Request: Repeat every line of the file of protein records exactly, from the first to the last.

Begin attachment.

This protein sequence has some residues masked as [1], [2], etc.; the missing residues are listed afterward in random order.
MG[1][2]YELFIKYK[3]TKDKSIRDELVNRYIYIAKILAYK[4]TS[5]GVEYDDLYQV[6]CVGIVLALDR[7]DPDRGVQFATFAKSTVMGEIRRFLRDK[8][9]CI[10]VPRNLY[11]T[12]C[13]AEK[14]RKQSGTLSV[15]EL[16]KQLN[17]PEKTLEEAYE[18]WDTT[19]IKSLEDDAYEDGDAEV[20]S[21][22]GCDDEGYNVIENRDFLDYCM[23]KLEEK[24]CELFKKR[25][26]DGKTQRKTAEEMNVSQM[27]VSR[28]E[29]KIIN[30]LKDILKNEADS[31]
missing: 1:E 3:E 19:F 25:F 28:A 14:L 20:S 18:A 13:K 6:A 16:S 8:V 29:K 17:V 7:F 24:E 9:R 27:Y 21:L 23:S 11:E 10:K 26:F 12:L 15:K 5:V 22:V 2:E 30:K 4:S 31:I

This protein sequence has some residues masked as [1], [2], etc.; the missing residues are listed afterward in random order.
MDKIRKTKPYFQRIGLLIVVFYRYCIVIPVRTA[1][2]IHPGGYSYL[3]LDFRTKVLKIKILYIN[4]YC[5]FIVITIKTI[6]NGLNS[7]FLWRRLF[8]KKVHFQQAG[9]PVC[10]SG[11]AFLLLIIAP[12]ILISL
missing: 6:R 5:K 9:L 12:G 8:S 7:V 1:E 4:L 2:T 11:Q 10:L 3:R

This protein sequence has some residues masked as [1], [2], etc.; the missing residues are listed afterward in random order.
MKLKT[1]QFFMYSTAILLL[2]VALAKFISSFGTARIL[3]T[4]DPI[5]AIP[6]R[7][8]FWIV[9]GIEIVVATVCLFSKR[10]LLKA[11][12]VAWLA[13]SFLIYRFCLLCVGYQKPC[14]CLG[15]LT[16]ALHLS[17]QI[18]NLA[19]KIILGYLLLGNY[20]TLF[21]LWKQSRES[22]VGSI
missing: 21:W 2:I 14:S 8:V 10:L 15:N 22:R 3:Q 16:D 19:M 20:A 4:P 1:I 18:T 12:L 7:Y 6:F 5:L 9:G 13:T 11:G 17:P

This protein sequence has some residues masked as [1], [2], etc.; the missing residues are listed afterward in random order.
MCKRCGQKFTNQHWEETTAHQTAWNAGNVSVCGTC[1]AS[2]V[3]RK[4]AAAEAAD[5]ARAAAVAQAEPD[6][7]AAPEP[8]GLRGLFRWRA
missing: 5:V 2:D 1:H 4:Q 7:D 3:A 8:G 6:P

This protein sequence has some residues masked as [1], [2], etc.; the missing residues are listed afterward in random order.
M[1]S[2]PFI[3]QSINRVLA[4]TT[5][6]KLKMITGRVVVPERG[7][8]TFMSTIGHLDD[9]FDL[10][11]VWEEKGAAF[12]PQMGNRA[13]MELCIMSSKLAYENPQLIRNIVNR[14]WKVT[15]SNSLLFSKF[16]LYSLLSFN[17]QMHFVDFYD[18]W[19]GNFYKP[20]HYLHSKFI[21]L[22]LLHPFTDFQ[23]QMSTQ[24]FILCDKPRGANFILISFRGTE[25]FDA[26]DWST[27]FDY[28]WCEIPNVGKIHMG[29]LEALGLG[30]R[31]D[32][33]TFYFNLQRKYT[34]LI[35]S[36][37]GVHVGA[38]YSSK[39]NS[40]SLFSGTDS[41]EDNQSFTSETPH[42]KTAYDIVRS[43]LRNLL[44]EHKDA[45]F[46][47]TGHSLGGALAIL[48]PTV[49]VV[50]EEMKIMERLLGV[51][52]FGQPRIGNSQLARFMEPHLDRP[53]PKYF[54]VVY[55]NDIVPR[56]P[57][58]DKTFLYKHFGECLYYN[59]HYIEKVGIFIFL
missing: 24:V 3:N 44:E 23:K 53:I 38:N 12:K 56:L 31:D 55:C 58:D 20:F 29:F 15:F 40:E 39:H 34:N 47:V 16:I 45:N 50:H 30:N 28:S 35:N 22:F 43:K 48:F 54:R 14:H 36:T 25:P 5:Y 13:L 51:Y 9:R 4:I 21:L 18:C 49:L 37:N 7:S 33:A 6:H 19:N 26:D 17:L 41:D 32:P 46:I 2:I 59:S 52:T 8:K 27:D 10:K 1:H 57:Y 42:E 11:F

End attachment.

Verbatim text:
This protein sequence has some residues masked as [1], [2], etc.; the missing residues are listed afterward in random order.
MG[1][2]YELFIKYK[3]TKDKSIRDELVNRYIYIAKILAYK[4]TS[5]GVEYDDLYQV[6]CVGIVLALDR[7]DPDRGVQFATFAKSTVMGEIRRFLRDK[8][9]CI[10]VPRNLY[11]T[12]C[13]AEK[14]RKQSGTLSV[15]EL[16]KQLN[17]PEKTLEEAYE[18]WDTT[19]IKSLEDDAYEDGDAEV[20]S[21][22]GCDDEGYNVIENRDFLDYCM[23]KLEEK[24]CELFKKR[25][26]DGKTQRKTAEEMNVSQM[27]VSR[28]E[29]KIIN[30]LKDILKNEADS[31]
missing: 1:E 3:E 19:F 25:F 28:A 14:L 20:S 18:A 13:K 6:A 16:S 8:V 29:K 17:V 7:F 24:E 9:R 27:Y 21:L 23:S 11:E 10:K 26:F 12:L 15:K 5:V 22:V 2:E 30:K 4:S 31:I

This protein sequence has some residues masked as [1], [2], etc.; the missing residues are listed afterward in random order.
MDKIRKTKPYFQRIGLLIVVFYRYCIVIPVRTA[1][2]IHPGGYSYL[3]LDFRTKVLKIKILYIN[4]YC[5]FIVITIKTI[6]NGLNS[7]FLWRRLF[8]KKVHFQQAG[9]PVC[10]SG[11]AFLLLIIAP[12]ILISL
missing: 6:R 5:K 9:L 12:G 8:S 7:V 1:E 4:L 2:T 11:Q 10:L 3:R

This protein sequence has some residues masked as [1], [2], etc.; the missing residues are listed afterward in random order.
MKLKT[1]QFFMYSTAILLL[2]VALAKFISSFGTARIL[3]T[4]DPI[5]AIP[6]R[7][8]FWIV[9]GIEIVVATVCLFSKR[10]LLKA[11][12]VAWLA[13]SFLIYRFCLLCVGYQKPC[14]CLG[15]LT[16]ALHLS[17]QI[18]NLA[19]KIILGYLLLGNY[20]TLF[21]LWKQSRES[22]VGSI
missing: 21:W 2:I 14:S 8:V 10:L 15:N 22:R 3:Q 16:D 19:M 20:A 4:P 1:I 18:T 12:L 7:Y 6:F 5:L 9:G 13:T 11:G 17:P

This protein sequence has some residues masked as [1], [2], etc.; the missing residues are listed afterward in random order.
MCKRCGQKFTNQHWEETTAHQTAWNAGNVSVCGTC[1]AS[2]V[3]RK[4]AAAEAAD[5]ARAAAVAQAEPD[6][7]AAPEP[8]GLRGLFRWRA
missing: 5:V 2:D 1:H 4:Q 7:D 3:A 8:G 6:P

This protein sequence has some residues masked as [1], [2], etc.; the missing residues are listed afterward in random order.
M[1]S[2]PFI[3]QSINRVLA[4]TT[5][6]KLKMITGRVVVPERG[7][8]TFMSTIGHLDD[9]FDL[10][11]VWEEKGAAF[12]PQMGNRA[13]MELCIMSSKLAYENPQLIRNIVNR[14]WKVT[15]SNSLLFSKF[16]LYSLLSFN[17]QMHFVDFYD[18]W[19]GNFYKP[20]HYLHSKFI[21]L[22]LLHPFTDFQ[23]QMSTQ[24]FILCDKPRGANFILISFRGTE[25]FDA[26]DWST[27]FDY[28]WCEIPNVGKIHMG[29]LEALGLG[30]R[31]D[32][33]TFYFNLQRKYT[34]LI[35]S[36][37]GVHVGA[38]YSSK[39]NS[40]SLFSGTDS[41]EDNQSFTSETPH[42]KTAYDIVRS[43]LRNLL[44]EHKDA[45]F[46][47]TGHSLGGALAIL[48]PTV[49]VV[50]EEMKIMERLLGV[51][52]FGQPRIGNSQLARFMEPHLDRP[53]PKYF[54]VVY[55]NDIVPR[56]P[57][58]DKTFLYKHFGECLYYN[59]HYIEKVGIFIFL
missing: 24:V 3:N 44:E 23:K 53:I 38:N 12:K 56:L 31:D 55:C 58:D 20:F 29:F 15:F 40:E 39:H 34:N 47:V 16:I 45:N 50:H 30:N 28:S 35:N 22:F 43:K 48:F 54:R 14:H 36:T 25:P 5:Y 13:L 51:Y 9:R 4:I 21:L 18:C 49:L 37:N 7:S 33:A 6:H 19:N 26:D 17:L 41:D 32:P 46:I 2:I 59:S 52:T 8:K 27:D 10:K 1:H 57:Y 42:E 11:F